As Christians, we are admonished not to forsake "the assembling of ourselves together, as the manner of some is" (Heb. 10:25). Yet, in our own day, cultural individualism has spilled over into the churches, producing an unhealthy atmosphere of religious independency among those professing Christ. The duty to join in public worship is often treated casually, and church attendance is regarded as a merely optional matter.
When a professing Christian spurns corporate worship, he gives reason to question the state of his heart. Those who truly love God will exclaim with the psalmist, "I was glad when they said unto me, 'Let us go into the house of the Lord'" (Psalm 122:1).
Moreover, the Christian's obligations reach beyond simple attendance upon the public ordinances. The scriptures set forth numerous responsibilities of believers which can only be fulfilled within the context of the corporate body: pray for one another, exhort one another, share one another's burdens, etc (James 5:15; Heb. 3:13; Gal. 6:2; 1 Thess. 5:11). Often, we meet with professing Christians who wish to remain detached from any particular congregation. But if they dwell permanently in isolation, how can they fulfill their scriptural duties?
The Bible also delineates lines of authority within Christian congregations. "We beseech you, brethren, to know them which labour among you, and are over you in the Lord, and admonish you, and esteem them very highly in love for their work's sake" (1 Thess. 5:1213). "Obey them that have the rule over you, and submit yourselves: for they watch over your souls, as they that must give account, that they may do it with joy, and not with grief: for that is unprofitable for you" (Heb. 13:17).
These passages describe the proper submission of church members to ecclesiastical officers. Members are not subjugated to officers as unto tyrants. The officers of the church rule not for private commodity, nor of personal authority, "neither as being lords over God's heritage, but being examples to the flock" (1 Pet. 5:3). Church members are obligated to render submission as subjects in the kingdom of Christ.
Once we discern the duty of church membership, the issue becomes a question of which church to join. In the present era of religious confusion, there are myriads of assemblies in existence, all claiming to be true churches of the Lord Jesus Christ.
These facts lead us to consider the office of the believer. Christians have the obligation to submit to the government of Christ; but they also have the responsibility to refuse the claims of men who usurp the authority of Christ. "The sheep follow him [Christ]: for they know his voice. And a stranger will they not follow, but will flee from him: for they know not the voice of strangers" (John 10:45).
Again, all legitimate religious authority is derived from Christ; thus, the true believer should not heed the authority of any ecclesiastical government which is not subject to Christ's word.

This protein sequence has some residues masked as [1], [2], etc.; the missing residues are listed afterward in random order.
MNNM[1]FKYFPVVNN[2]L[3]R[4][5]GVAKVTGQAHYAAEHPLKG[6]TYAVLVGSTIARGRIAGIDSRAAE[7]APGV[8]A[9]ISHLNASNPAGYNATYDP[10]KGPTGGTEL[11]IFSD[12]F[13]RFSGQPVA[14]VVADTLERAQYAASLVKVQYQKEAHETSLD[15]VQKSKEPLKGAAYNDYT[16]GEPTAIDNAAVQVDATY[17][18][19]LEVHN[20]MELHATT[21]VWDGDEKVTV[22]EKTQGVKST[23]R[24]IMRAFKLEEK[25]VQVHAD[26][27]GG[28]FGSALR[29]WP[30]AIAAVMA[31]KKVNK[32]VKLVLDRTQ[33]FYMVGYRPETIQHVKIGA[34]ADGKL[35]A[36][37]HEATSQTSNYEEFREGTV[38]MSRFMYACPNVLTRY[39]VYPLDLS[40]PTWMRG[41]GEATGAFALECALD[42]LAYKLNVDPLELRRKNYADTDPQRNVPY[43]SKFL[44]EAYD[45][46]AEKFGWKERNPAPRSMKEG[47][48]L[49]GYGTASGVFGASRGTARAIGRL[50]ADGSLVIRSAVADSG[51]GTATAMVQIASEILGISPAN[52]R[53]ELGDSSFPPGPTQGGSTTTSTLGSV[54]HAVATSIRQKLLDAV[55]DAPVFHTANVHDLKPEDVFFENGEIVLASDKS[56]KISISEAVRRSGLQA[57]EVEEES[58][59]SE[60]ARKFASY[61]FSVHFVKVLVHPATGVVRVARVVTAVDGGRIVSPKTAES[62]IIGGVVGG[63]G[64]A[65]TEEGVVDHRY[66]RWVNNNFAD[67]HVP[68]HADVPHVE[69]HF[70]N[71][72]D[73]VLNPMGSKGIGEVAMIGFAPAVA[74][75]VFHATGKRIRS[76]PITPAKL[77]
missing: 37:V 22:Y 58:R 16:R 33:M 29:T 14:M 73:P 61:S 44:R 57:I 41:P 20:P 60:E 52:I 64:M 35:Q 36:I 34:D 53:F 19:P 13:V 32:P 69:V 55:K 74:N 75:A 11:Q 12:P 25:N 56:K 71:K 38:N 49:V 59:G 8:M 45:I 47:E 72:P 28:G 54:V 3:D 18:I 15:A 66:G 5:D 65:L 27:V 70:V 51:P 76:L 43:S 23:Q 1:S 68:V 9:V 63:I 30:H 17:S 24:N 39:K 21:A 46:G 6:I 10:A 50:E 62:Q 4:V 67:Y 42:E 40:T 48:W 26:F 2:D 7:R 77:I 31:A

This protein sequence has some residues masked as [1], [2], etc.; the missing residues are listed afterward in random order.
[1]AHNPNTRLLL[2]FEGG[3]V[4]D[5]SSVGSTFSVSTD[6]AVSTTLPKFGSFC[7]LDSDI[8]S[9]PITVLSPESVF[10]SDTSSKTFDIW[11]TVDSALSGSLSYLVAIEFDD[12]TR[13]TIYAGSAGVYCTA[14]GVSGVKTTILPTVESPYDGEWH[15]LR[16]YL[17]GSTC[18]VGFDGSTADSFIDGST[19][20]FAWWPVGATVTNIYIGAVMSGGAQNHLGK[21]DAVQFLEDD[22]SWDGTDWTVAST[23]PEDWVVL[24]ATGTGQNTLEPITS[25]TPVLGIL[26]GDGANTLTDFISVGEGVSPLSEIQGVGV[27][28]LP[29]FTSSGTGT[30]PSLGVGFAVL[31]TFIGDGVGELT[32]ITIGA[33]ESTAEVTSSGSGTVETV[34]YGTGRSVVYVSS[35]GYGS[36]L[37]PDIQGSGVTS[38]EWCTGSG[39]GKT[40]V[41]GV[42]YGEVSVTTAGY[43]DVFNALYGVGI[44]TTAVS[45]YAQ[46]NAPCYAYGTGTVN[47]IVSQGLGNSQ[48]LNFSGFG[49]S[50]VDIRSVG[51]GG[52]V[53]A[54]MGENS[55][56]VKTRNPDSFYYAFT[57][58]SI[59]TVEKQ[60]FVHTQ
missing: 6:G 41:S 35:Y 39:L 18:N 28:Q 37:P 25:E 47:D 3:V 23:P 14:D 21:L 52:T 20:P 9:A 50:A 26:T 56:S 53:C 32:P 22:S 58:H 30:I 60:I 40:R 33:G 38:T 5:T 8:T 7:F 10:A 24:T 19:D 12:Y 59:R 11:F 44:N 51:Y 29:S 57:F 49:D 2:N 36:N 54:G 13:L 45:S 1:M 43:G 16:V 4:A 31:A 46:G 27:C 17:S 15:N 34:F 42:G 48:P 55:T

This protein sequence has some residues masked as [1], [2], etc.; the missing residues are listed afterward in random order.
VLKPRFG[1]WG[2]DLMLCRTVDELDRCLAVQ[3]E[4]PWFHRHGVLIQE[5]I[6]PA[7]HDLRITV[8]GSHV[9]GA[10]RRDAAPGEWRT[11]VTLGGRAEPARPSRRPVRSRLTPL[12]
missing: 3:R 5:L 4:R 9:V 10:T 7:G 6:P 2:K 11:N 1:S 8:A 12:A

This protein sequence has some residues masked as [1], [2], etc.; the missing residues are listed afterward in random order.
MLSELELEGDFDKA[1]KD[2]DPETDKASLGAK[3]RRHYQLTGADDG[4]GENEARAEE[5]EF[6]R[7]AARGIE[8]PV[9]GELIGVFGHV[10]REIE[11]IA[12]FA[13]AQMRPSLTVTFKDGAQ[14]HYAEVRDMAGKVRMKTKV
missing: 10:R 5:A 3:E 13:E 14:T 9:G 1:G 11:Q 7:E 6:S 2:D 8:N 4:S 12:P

During the Protestant Reformation, Christians were confronted with a dilemma not unlike our own. They were perplexed by the conflicting claims of different groups claiming the title of Christ's church.
The leaders of the Protestant Reformation possessed a strong pastoral vision. When they formulated the Protestant confessions, they addressed the issue of church membership from a pastoral perspective. They instructed Christians to seek churches which bear these three marks: (1.) the true preaching of the gospel; (2.) the proper administration of the sacraments; (3.) the right exercise of church discipline. This is sound advice for Christians in any era.
"Faith cometh by hearing, and hearing by the word of Christ" (Rom. 10:17). If a religious assembly has not the gospel of Christ, it is not worthy to be called a church. Without the gospel, there can be no true Christians; without true Christians, there can be no real church.
The administration of the sacraments is a indicator of a congregation's practices on worship. If an assembly substitutes man-made forms of worship, in place of the sacraments, it is not worthy to be recognized as a true church. And when a congregation adopts a multitude of humanly-devised "aids to worship," as supplements to the biblical ordinances, the leaven of idolatry is already present. Christians must avoid such corrupt worship, "for what agreement hath the temple of God with idols?" (2 Cor. 6:16).
Church discipline is designed to maintain the glory of God and the health of the church. If a person makes a profession of faith, but exhibits a life of moral corruption, men regard his profession as hypocrisy. Similarly, if an assembly claims the title of a church, while tolerating notorious heresies and scandals in its midst, it has degenerated so as to become no church of Christ, but a "synagogue of Satan" (Rev. 2:9; 3:9) Any religious assembly which lacks discipline will soon become a haven for heresy and moral corruption.
The Reformers warned Christians about false churches, urging them to keep away from the assemblies of Papists and Anabaptists. No one should become a member of such false churches, for they are synagogues of Satan.
By using the marks of the church as a guide, Christians can find and join sound churches. As noted, it is the office of church members to exercise discernment, especially as regards their ecclesiastical affiliations. Too often, church connections are formed on the basis of convenience, family expectations, or personal taste, rather than the scriptural principles which should govern this important duty.
Notes for Chapter 5
1. The marks of the church are treated specifically in The Confession of the English Congregation at Geneva (1556), the French Confession of Faith (1559), the Scottish Confession of Faith (1560), and the Belgic Confession of Faith (1561). See the bibliography for more details on these documents.
2. Cf. Westminster Confession of Faith, 25:5.
Copyright ©1983, 1994 by Kevin Reed